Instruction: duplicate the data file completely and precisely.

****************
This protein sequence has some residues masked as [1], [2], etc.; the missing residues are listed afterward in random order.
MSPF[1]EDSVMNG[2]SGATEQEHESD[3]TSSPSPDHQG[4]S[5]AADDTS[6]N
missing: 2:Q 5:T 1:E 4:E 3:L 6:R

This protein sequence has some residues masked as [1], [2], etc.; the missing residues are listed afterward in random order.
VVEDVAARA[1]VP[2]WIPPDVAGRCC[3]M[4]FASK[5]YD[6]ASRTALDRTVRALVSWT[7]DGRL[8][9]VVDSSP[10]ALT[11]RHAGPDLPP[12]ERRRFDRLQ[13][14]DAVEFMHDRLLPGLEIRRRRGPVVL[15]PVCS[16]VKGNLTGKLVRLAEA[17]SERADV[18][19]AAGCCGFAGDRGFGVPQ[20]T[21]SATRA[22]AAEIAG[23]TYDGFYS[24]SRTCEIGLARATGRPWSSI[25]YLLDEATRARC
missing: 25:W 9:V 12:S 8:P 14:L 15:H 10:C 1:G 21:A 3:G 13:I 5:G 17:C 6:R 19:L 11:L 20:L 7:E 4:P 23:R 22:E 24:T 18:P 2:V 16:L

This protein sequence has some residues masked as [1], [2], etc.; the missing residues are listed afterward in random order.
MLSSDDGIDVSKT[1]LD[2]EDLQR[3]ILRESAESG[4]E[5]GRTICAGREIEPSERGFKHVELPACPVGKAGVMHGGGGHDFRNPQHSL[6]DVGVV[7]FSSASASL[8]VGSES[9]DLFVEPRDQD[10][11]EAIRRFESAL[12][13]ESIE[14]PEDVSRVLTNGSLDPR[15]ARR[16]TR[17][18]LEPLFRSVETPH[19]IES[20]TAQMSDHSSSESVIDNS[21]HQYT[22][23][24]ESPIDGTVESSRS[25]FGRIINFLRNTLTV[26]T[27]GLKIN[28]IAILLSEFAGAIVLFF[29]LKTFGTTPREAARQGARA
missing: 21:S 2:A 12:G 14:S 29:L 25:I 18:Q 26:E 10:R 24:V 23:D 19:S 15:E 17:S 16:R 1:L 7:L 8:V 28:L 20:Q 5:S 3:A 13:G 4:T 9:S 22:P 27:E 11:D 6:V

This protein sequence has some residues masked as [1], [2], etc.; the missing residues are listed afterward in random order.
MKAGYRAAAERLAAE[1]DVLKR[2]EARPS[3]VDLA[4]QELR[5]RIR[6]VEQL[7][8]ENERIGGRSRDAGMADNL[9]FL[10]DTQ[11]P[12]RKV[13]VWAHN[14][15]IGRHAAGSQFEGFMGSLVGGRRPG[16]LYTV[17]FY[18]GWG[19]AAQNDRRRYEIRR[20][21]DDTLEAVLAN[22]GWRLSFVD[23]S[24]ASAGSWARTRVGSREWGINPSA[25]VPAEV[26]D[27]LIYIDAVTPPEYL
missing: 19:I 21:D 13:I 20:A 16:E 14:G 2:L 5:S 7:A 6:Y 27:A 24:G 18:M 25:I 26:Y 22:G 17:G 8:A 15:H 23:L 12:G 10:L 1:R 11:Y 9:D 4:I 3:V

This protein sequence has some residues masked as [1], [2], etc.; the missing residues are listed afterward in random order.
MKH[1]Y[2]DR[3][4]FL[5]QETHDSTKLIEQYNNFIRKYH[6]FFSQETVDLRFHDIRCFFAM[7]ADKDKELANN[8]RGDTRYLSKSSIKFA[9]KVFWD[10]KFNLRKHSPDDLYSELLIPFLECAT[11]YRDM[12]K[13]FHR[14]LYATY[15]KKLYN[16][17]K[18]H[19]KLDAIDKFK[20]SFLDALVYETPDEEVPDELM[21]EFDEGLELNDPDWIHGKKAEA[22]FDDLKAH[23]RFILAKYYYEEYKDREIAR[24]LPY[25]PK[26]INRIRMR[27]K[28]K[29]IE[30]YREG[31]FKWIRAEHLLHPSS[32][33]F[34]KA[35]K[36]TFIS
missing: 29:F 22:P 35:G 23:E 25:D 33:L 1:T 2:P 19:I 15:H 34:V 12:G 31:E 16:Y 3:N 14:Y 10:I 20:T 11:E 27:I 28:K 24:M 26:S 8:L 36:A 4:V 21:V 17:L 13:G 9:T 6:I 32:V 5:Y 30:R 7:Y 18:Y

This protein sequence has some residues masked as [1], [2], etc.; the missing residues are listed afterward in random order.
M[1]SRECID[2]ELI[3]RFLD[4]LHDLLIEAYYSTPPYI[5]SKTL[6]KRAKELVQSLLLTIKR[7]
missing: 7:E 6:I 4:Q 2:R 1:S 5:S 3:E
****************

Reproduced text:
This protein sequence has some residues masked as [1], [2], etc.; the missing residues are listed afterward in random order.
MSPF[1]EDSVMNG[2]SGATEQEHESD[3]TSSPSPDHQG[4]S[5]AADDTS[6]N
missing: 2:Q 5:T 1:E 4:E 3:L 6:R

This protein sequence has some residues masked as [1], [2], etc.; the missing residues are listed afterward in random order.
VVEDVAARA[1]VP[2]WIPPDVAGRCC[3]M[4]FASK[5]YD[6]ASRTALDRTVRALVSWT[7]DGRL[8][9]VVDSSP[10]ALT[11]RHAGPDLPP[12]ERRRFDRLQ[13][14]DAVEFMHDRLLPGLEIRRRRGPVVL[15]PVCS[16]VKGNLTGKLVRLAEA[17]SERADV[18][19]AAGCCGFAGDRGFGVPQ[20]T[21]SATRA[22]AAEIAG[23]TYDGFYS[24]SRTCEIGLARATGRPWSSI[25]YLLDEATRARC
missing: 25:W 9:V 12:S 8:P 14:L 15:H 10:C 1:G 21:A 3:G 13:I 5:G 17:C 6:R 19:L 11:L 20:L 7:E 4:P 23:R 22:E 24:T 18:P 2:V 16:L

This protein sequence has some residues masked as [1], [2], etc.; the missing residues are listed afterward in random order.
MLSSDDGIDVSKT[1]LD[2]EDLQR[3]ILRESAESG[4]E[5]GRTICAGREIEPSERGFKHVELPACPVGKAGVMHGGGGHDFRNPQHSL[6]DVGVV[7]FSSASASL[8]VGSES[9]DLFVEPRDQD[10][11]EAIRRFESAL[12][13]ESIE[14]PEDVSRVLTNGSLDPR[15]ARR[16]TR[17][18]LEPLFRSVETPH[19]IES[20]TAQMSDHSSSESVIDNS[21]HQYT[22][23][24]ESPIDGTVESSRS[25]FGRIINFLRNTLTV[26]T[27]GLKIN[28]IAILLSEFAGAIVLFF[29]LKTFGTTPREAARQGARA
missing: 21:S 2:A 12:G 14:S 29:L 25:I 18:Q 26:E 10:R 24:V 23:D 19:S 15:E 17:S 16:R 1:L 7:L 8:V 28:L 20:Q 5:S 3:A 13:G 4:T 9:S 22:P 27:E 11:D 6:V

This protein sequence has some residues masked as [1], [2], etc.; the missing residues are listed afterward in random order.
MKAGYRAAAERLAAE[1]DVLKR[2]EARPS[3]VDLA[4]QELR[5]RIR[6]VEQL[7][8]ENERIGGRSRDAGMADNL[9]FL[10]DTQ[11]P[12]RKV[13]VWAHN[14][15]IGRHAAGSQFEGFMGSLVGGRRPG[16]LYTV[17]FY[18]GWG[19]AAQNDRRRYEIRR[20][21]DDTLEAVLAN[22]GWRLSFVD[23]S[24]ASAGSWARTRVGSREWGINPSA[25]VPAEV[26]D[27]LIYIDAVTPPEYL
missing: 19:I 21:D 13:I 20:A 16:E 14:G 2:L 5:S 7:A 6:Y 27:A 24:G 18:M 25:I 26:Y 22:G 17:G 8:A 15:H 23:L 12:G 10:L 1:R 11:Y 9:D 4:I 3:V

This protein sequence has some residues masked as [1], [2], etc.; the missing residues are listed afterward in random order.
MKH[1]Y[2]DR[3][4]FL[5]QETHDSTKLIEQYNNFIRKYH[6]FFSQETVDLRFHDIRCFFAM[7]ADKDKELANN[8]RGDTRYLSKSSIKFA[9]KVFWD[10]KFNLRKHSPDDLYSELLIPFLECAT[11]YRDM[12]K[13]FHR[14]LYATY[15]KKLYN[16][17]K[18]H[19]KLDAIDKFK[20]SFLDALVYETPDEEVPDELM[21]EFDEGLELNDPDWIHGKKAEA[22]FDDLKAH[23]RFILAKYYYEEYKDREIAR[24]LPY[25]PK[26]INRIRMR[27]K[28]K[29]IE[30]YREG[31]FKWIRAEHLLHPSS[32][33]F[34]KA[35]K[36]TFIS
missing: 29:F 22:P 35:G 23:E 25:D 33:L 1:T 2:P 19:I 15:H 34:V 12:G 31:E 16:Y 3:N 14:Y 10:I 20:T 11:E 27:I 28:K 24:M 26:S 8:L 36:A 4:V 21:V 17:L 13:G 9:T 6:I 32:V 5:Y 30:R 7:Y 18:Y

This protein sequence has some residues masked as [1], [2], etc.; the missing residues are listed afterward in random order.
M[1]SRECID[2]ELI[3]RFLD[4]LHDLLIEAYYSTPPYI[5]SKTL[6]KRAKELVQSLLLTIKR[7]
missing: 7:E 6:I 4:Q 2:R 1:S 5:S 3:E